By Steve Weddle
So the HuffPo did this thing the other day about whether Twitter helps authors sell books.
The author of the piece and some of her partners took a close look at the connection. "After tracking over 20 books during a 6 month period, we realized that the correlations are there but they are unpredictable."
Well, that's interesting. So it might help, but understanding how is confusing. Oh, by the way, the author of the piece is "Founder and President of FSB Associates, a web publicity and social media firm specializing in creating awareness for books and authors."
Ain't that helpful?
I'm not interested in whether the post was meant to send business the author's way. They were clear about the fact that this was a post by someone who makes a living at this sort of thing, so I don't think it was in bad faith at all. Though, you know, that was my initial reaction, which kinda gets to the point of Twitter and blogging that I want to look at. Do folks blog just to be self-serving?
I've seen many authors who have blogs that lie dormant until the next book comes out. Then, lo and behold, the author is a blogging tsunami. "Hey, look at me. I'm a real person with a daily life. Buy my book." My first thought on this was a cynical one, thinking that author was just trying to pitch a sale and get you to his or her reading. You know, the tabs at the top of the page: "Bio. Books. Blog. Dates. Contact." Yes, buy the books and come to the readings. And contact the writer through a form on the Web site. But, you know, I understand a little more about how this works than I first did.
We have a difference between a blogger and a novelist. Some folks write a blog post every day and do a nice job. Some write a blog post every day and suck. Sometimes, it's hit and miss. Still, this is the medium that person writes in. The give-and-take with the audience. The immediacy of it all. Instant gratification. For a novelist, the gratification is years in the making. And it comes in bursts, doesn't it? A novelist writes by the word, not the post. "Hit 1,000 words already. Going for a walk." That's a novelist's Twitter update, isn't it? A blogger would update "Today's post is live. Swing by and comment."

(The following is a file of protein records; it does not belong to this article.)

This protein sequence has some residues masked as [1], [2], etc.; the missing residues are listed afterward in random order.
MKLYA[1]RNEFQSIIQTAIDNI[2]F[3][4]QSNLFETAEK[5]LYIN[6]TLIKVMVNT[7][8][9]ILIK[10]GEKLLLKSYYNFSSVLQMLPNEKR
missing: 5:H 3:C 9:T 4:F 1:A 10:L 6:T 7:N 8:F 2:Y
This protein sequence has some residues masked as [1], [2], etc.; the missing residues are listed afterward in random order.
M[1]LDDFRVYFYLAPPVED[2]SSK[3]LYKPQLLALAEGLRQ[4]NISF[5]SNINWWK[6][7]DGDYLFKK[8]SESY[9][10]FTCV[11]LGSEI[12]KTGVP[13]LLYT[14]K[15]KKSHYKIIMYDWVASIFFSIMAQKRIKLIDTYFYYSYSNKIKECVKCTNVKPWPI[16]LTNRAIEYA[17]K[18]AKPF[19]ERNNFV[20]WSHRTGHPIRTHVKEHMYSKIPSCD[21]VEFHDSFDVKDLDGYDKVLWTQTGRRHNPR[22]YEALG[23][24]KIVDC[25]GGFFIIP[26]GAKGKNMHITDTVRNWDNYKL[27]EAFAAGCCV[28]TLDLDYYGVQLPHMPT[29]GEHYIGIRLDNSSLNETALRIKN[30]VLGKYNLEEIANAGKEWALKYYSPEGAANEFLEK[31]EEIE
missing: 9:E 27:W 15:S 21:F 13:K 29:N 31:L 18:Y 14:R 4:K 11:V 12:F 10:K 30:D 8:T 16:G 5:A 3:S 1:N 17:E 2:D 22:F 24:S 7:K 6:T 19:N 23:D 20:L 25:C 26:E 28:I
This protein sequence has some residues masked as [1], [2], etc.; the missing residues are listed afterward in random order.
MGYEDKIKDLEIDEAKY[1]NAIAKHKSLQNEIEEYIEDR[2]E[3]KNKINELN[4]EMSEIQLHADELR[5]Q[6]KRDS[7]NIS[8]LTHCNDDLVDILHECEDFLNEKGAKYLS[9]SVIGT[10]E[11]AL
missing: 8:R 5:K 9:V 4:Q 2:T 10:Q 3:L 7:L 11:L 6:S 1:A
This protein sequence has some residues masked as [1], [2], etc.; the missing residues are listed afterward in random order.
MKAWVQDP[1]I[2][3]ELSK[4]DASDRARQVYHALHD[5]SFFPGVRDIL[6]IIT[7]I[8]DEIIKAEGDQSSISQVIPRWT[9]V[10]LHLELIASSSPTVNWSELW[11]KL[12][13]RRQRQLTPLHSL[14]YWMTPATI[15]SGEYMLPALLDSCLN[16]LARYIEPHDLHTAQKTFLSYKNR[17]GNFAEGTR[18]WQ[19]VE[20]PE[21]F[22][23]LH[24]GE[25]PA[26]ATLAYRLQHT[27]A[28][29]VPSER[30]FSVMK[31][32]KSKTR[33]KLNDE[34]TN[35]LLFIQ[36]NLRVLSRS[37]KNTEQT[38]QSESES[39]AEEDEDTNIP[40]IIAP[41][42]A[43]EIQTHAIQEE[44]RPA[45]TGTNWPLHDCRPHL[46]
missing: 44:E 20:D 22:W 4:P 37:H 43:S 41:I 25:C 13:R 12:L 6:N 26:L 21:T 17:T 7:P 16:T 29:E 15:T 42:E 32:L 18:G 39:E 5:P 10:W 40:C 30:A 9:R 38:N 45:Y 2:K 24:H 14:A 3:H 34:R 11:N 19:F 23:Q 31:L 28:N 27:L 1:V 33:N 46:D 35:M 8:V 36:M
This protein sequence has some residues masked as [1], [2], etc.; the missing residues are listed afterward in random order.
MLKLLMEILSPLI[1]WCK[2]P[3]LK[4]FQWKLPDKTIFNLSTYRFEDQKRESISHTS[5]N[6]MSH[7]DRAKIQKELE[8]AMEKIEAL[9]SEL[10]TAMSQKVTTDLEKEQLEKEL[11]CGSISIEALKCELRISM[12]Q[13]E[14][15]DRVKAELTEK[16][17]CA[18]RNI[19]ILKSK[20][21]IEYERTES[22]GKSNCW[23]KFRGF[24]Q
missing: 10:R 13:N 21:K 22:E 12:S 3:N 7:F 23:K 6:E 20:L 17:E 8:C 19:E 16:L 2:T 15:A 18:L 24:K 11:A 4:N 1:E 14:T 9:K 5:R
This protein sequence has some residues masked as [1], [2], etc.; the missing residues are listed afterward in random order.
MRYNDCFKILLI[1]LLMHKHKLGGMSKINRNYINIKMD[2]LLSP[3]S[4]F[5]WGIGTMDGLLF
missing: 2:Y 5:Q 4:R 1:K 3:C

The blog ain't the novel. Ain't supposed to be. Not that a novelist can't blog or a blogger can't write a novel. Heck, I'm not even sure you have to be in one camp or the other.
But if a novelist is supposed to Twitter and blog, what the heck is he or she supposed to tweet or blog about?
Is a novelist supposed to blog as a reader? Saying how she just read this great book or discovered a new author? Only glowing reviews? Most novelists wouldn't want to insult other writers for fear of being stabbed at Bouchercon. "Hey, Stringer? You're the one who said I write like I'm rubbing a turd on a wet sidewalk? How's about we step outside?"
Is a novelist supposed to blog as a "regular joe"? Saying how he just took the kid's to the dentist and now is heading out to mow the yard? Is that how Samuel Beckett did it? "Just put up with more of Joyce's babbling bullshit about his eye and how he can't get his own drink. What am I? His secretary? Oh, yeah."
Is a novelist supposed to blog as a working writer? "Working on more revisions because the editors like my writing, just not the book I've written." Great idea. Then someone sees a writer complaining about the business and the writer ain't got so much business any more.
Is the novelist supposed to blog as an enthusiast? Used cars? Gun collection? Old movies? BBQ? Scary pictures and freaky collectibles?
Is the novelist supposed to blog at all? Why? To connect? To time away from writing the novel?
The question of whether what you've blogged and what you've twatted helps sell books is certainly worth considering. Another question: "why?" (Another is why Weddle is allowed to write such clumsy sentences. Sheesh.)
I'm all for connecting with readers -- I've been known to tweet a bit in my day. I don't question why, usually. I just kinda chat with folks because I like to chat with those folks.
Maybe those FBS folks can help do the publicity for me. Maybe they can blog for me and get me something viral going along the Internet. Or, if I really need a good virus spreading around, I can call this HOPA/HPOA. Nothing like a good fake-out for the fiction writing.
Are you a novelist who blogs? Do you have a "thing" you do? Why do you blog?
Are you a reader who goes to an author's blog with regularity? Is it good stuff? What do you look for?